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- Biological Influences on Criminal Behavior
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Biological Influences on Criminal Behavior
Cost: $82.00 CAD
In reviewing most of the introductory texts available to criminologists, one is left with the impression that the contribution of biological factors is by-and-large irrelevant to the formulation of criminal behavior. Where biology is mentioned at all, it receives infinitesimal coverage. This dearth of attention could at one time be blamed on shoddy research and the legitimate fear that evidence gathered along this path would be used to support eugenic extremists. However, in the past 20 years tremendously valuable work has been accomplished that legitimately correlates and often links biological factors such as genetics, biochemistry, diet, and brain disease to criminal behavior.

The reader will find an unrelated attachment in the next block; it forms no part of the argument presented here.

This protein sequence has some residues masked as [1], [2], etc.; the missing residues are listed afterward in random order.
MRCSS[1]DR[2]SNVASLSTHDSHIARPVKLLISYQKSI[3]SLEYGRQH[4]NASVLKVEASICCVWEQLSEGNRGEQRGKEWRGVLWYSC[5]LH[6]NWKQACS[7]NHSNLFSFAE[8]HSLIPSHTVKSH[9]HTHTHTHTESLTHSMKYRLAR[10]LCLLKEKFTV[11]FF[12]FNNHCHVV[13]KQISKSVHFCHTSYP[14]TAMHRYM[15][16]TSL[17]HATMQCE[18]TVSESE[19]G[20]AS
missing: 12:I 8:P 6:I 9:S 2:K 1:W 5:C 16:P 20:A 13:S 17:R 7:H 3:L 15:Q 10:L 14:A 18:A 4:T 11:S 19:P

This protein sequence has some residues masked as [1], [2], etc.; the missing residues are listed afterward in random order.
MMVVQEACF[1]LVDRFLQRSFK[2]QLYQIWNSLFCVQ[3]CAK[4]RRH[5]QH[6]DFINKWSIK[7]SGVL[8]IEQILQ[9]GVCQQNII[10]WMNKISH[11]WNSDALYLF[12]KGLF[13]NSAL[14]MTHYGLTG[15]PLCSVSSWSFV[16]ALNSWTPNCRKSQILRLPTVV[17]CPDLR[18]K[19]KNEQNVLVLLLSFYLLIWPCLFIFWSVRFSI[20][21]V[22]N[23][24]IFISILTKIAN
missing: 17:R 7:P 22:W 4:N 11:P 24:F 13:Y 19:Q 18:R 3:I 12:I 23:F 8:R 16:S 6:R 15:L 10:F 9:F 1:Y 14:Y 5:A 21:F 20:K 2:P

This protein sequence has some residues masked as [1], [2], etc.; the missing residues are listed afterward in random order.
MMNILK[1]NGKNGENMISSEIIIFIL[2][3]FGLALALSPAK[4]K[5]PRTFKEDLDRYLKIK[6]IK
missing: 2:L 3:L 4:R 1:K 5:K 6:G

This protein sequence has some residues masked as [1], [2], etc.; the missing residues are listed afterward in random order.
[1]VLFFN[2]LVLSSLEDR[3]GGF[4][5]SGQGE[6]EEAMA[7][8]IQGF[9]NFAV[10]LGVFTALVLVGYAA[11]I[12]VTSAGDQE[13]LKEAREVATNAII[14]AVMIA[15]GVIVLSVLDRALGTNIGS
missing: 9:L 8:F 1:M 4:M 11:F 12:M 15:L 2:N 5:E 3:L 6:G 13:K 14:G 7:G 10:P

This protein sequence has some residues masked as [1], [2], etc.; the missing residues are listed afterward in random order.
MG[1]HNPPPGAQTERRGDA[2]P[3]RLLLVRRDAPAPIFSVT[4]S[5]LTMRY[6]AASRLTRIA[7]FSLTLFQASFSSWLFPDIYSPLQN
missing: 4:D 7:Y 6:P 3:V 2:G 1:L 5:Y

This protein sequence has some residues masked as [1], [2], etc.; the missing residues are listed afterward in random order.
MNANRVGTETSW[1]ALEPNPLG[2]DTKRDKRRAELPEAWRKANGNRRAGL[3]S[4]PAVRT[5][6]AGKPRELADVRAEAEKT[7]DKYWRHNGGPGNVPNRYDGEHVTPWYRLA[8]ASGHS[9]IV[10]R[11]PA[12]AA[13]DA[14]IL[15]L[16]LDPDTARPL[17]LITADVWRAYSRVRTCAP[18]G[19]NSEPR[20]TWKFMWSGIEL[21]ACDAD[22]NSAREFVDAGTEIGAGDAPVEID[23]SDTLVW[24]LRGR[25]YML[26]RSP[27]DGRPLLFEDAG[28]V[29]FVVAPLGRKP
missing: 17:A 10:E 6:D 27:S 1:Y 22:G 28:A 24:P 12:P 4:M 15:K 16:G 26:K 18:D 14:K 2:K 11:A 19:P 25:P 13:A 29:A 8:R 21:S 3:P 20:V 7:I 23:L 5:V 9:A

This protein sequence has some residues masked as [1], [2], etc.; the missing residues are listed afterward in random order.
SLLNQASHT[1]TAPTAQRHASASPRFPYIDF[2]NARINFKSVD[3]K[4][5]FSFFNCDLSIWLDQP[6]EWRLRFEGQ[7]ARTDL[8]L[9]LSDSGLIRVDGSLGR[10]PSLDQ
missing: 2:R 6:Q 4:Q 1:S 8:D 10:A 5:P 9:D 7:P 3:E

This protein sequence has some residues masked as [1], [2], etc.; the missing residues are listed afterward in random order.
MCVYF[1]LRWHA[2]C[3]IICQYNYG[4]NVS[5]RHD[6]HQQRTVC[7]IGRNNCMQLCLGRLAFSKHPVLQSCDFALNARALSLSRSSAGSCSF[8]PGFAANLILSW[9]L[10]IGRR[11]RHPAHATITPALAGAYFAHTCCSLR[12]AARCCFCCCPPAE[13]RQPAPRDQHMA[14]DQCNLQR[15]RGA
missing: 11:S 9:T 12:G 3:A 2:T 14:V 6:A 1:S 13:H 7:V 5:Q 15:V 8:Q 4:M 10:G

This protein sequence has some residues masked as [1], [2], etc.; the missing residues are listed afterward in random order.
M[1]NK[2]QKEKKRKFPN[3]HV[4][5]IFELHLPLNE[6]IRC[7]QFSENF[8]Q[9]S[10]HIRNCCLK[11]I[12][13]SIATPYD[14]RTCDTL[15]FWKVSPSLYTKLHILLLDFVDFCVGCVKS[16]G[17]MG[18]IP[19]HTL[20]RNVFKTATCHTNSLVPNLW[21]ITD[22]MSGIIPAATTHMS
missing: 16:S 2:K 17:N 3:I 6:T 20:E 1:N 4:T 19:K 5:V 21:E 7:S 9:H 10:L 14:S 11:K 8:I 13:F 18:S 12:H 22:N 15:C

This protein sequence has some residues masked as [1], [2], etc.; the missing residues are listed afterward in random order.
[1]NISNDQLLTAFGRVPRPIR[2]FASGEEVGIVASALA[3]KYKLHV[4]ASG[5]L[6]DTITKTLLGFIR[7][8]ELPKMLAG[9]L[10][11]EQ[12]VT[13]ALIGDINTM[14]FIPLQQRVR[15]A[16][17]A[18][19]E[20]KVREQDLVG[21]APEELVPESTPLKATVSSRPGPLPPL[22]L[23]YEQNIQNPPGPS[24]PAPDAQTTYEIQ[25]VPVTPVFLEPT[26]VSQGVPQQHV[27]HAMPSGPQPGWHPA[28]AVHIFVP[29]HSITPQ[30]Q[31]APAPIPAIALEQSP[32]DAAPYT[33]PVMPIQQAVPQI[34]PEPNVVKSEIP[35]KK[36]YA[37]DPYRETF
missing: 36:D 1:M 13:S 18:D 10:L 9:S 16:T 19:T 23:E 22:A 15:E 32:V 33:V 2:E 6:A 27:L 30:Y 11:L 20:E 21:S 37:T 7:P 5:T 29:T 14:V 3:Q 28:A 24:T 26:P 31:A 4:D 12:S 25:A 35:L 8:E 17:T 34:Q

Biological Influences on Criminal Behavior fundamentally questions the way most criminologists attempt to explain, let alone ameliorate human criminal behavior. Introducing criminologists to an emerging area of research, this landmark work:
- Discusses basic biological concepts such as natural selection and evolution in relation to behavior
- Reviews contemporary evidence regarding patterns of inheritance, sex-linked traits, and propensities towards aggression
- Explores studies on hormonal effects, as well as brain chemistry, and delves deeply into organic brain dysfunction
- Looks at investigations into nutrition and food allergies
- Explains why criminologists have traditionally rejected biology’s contribution
- Considers hormonal influences including that of testosterone, as well as the relation between PMS and crime
- While it is steeped in scientific research, the material is presented in a way that does not require a scientific background. The author does not suggest that biology plays the major role in criminal behavior; however, her carefully researched work does prove that we can gain a far deeper and more useful understanding when we objectively assess all the factors involved.
About the Author
Gail Anderson is the author of Biological Influences on Criminal Behavior and is Professor of Forensic Science in the Simon Fraser University School of Criminology. Her research interests include: the use of science in criminal justice; forensic, medical and veterinary entomology; poaching/wildlife trade.
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